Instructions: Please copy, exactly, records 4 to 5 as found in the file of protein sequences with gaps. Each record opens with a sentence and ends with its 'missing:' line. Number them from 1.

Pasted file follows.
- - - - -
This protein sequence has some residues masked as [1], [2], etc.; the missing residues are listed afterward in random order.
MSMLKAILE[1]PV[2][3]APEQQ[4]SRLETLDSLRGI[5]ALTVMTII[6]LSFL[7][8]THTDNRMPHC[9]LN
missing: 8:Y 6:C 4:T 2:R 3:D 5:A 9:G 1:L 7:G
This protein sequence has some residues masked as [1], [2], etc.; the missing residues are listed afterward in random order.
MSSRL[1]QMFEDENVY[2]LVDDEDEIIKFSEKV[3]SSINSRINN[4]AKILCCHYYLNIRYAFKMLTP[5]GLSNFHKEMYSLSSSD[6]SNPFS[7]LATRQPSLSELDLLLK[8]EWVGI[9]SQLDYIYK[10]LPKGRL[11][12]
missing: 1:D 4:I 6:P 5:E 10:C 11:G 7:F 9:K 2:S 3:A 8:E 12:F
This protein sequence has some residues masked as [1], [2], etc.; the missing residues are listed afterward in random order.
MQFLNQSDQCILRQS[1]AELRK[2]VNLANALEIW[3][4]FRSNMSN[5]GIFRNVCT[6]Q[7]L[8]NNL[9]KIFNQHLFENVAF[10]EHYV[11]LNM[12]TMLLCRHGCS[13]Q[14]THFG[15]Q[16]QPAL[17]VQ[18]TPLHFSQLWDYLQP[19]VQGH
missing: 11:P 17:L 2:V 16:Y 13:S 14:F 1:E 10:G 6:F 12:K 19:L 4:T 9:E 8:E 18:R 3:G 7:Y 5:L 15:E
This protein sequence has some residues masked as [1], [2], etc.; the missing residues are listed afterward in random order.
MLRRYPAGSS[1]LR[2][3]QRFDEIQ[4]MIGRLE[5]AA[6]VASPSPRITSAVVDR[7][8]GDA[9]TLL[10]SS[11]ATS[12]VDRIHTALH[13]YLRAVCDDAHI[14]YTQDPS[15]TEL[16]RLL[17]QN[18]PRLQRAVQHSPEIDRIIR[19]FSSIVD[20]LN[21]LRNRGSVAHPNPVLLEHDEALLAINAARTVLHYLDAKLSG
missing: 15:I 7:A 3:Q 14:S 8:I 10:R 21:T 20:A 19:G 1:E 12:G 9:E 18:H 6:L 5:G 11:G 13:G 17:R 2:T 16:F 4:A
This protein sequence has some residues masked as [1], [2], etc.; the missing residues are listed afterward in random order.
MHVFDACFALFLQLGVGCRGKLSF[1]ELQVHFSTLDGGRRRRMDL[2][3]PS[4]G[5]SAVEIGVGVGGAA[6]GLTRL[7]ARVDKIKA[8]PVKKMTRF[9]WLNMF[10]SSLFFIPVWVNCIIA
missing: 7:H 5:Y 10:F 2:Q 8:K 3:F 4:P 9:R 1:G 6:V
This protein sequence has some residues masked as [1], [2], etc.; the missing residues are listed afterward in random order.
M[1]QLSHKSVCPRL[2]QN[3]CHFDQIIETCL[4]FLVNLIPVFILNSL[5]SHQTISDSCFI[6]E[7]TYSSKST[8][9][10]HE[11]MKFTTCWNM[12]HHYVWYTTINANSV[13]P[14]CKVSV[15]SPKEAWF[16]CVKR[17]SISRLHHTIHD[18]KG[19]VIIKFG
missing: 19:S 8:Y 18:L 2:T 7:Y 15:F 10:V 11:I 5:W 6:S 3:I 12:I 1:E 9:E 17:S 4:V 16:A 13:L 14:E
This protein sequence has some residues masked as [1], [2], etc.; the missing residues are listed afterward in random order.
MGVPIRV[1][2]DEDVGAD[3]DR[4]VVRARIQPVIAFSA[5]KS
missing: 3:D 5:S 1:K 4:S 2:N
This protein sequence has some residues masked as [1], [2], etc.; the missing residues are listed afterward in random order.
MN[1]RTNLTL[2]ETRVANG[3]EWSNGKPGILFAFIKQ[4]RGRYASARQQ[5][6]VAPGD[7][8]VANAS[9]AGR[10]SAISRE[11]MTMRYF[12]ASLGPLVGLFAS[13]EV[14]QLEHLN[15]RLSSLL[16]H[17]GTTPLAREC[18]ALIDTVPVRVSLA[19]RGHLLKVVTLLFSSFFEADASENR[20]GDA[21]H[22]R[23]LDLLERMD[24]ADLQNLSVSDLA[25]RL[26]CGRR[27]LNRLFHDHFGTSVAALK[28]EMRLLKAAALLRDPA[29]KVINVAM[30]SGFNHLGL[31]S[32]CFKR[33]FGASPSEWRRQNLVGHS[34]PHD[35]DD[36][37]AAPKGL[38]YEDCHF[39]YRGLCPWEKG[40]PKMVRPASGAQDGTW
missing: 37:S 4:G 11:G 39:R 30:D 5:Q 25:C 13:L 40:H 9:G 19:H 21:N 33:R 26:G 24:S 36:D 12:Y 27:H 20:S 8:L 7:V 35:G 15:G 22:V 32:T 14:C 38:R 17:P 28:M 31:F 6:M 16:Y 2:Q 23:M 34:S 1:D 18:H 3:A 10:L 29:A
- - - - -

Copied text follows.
This protein sequence has some residues masked as [1], [2], etc.; the missing residues are listed afterward in random order.
MLRRYPAGSS[1]LR[2][3]QRFDEIQ[4]MIGRLE[5]AA[6]VASPSPRITSAVVDR[7][8]GDA[9]TLL[10]SS[11]ATS[12]VDRIHTALH[13]YLRAVCDDAHI[14]YTQDPS[15]TEL[16]RLL[17]QN[18]PRLQRAVQHSPEIDRIIR[19]FSSIVD[20]LN[21]LRNRGSVAHPNPVLLEHDEALLAINAARTVLHYLDAKLSG
missing: 15:I 7:A 3:Q 14:S 8:I 10:R 21:T 20:A 19:G 1:E 12:G 9:E 18:H 6:L 5:G 11:G 13:G 17:R 2:T 16:F 4:A
This protein sequence has some residues masked as [1], [2], etc.; the missing residues are listed afterward in random order.
MHVFDACFALFLQLGVGCRGKLSF[1]ELQVHFSTLDGGRRRRMDL[2][3]PS[4]G[5]SAVEIGVGVGGAA[6]GLTRL[7]ARVDKIKA[8]PVKKMTRF[9]WLNMF[10]SSLFFIPVWVNCIIA
missing: 7:H 5:Y 10:F 2:Q 8:K 3:F 4:P 9:R 1:G 6:V